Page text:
Picks and Pans Review: Sassafras

updated 12/19/1983 AT 01:00 AM EST

originally published 12/19/1983 AT 01:00 AM EST

by Jack Matthews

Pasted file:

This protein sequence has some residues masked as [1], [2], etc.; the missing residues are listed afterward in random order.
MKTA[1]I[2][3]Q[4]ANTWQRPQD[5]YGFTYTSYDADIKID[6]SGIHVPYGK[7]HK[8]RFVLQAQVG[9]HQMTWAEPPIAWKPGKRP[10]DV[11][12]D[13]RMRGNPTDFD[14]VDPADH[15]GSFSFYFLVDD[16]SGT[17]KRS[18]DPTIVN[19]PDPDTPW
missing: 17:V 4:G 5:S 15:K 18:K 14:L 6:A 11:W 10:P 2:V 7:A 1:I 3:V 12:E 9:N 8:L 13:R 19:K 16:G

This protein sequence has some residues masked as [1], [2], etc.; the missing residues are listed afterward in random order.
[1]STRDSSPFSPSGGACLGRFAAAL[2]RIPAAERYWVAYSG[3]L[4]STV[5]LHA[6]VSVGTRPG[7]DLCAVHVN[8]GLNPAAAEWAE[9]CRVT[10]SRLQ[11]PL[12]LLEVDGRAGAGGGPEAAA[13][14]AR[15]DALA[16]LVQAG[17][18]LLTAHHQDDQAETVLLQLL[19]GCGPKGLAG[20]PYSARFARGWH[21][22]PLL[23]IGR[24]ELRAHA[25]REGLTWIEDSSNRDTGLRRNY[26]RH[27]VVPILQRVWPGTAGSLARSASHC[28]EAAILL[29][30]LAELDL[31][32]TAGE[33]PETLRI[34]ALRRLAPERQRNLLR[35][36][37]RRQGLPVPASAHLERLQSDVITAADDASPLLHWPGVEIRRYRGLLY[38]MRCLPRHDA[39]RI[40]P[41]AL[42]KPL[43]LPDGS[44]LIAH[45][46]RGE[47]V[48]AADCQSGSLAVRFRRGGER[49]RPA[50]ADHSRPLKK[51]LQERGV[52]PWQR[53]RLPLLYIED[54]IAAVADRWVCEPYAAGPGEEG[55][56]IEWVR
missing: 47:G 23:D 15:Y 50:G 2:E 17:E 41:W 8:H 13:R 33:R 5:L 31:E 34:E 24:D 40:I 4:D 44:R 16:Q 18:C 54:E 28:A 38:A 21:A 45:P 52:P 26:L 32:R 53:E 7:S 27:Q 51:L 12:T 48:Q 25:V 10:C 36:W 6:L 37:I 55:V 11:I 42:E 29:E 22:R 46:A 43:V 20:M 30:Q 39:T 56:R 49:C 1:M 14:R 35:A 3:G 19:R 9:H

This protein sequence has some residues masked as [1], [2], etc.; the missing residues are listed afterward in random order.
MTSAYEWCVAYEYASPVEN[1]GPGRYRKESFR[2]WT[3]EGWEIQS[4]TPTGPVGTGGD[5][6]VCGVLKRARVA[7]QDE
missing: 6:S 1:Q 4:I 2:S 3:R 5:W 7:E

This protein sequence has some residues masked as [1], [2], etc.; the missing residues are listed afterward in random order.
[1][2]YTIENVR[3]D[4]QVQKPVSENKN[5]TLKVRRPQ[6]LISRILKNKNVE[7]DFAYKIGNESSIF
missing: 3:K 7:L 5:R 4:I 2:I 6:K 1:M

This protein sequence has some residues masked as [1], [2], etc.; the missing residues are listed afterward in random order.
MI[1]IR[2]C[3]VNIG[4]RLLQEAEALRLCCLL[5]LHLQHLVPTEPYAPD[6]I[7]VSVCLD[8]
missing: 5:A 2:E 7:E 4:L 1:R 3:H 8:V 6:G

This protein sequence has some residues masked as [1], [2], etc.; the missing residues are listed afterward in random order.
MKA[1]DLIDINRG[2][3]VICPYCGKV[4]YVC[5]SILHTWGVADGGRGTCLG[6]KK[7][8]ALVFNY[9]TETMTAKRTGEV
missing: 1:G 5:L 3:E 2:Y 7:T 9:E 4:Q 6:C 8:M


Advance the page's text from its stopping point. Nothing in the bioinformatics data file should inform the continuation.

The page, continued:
Set in the 1840s, this engaging novel is narrated by a young man in the Kansas Territory who is nicknamed Sassafras because he's smart and quick, a prankster. Sent West after the death of his mother, he becomes a traveling phrenologist, lecturing and "reading" bumps on heads, and takes up with a morose Osage Indian, an escaped slave and a Comanche boy who turns out to be a beautiful maiden. The heavily plotted yarn is also laced with mean drunkards, giant villains and a shady lady with a fondness for the hero. The violence is almost constant, yet it's not oppressive. This remains a chatty, genial look back at a time when people were supposed to have been innocent. "I do halfway remember going on for a considerable time about the role of coincidence in my life," writes the hero near the end, but this is the kind of novel that thrives on coincidence—the more preposterous, the better. (Houghton Mifflin, $14.95)

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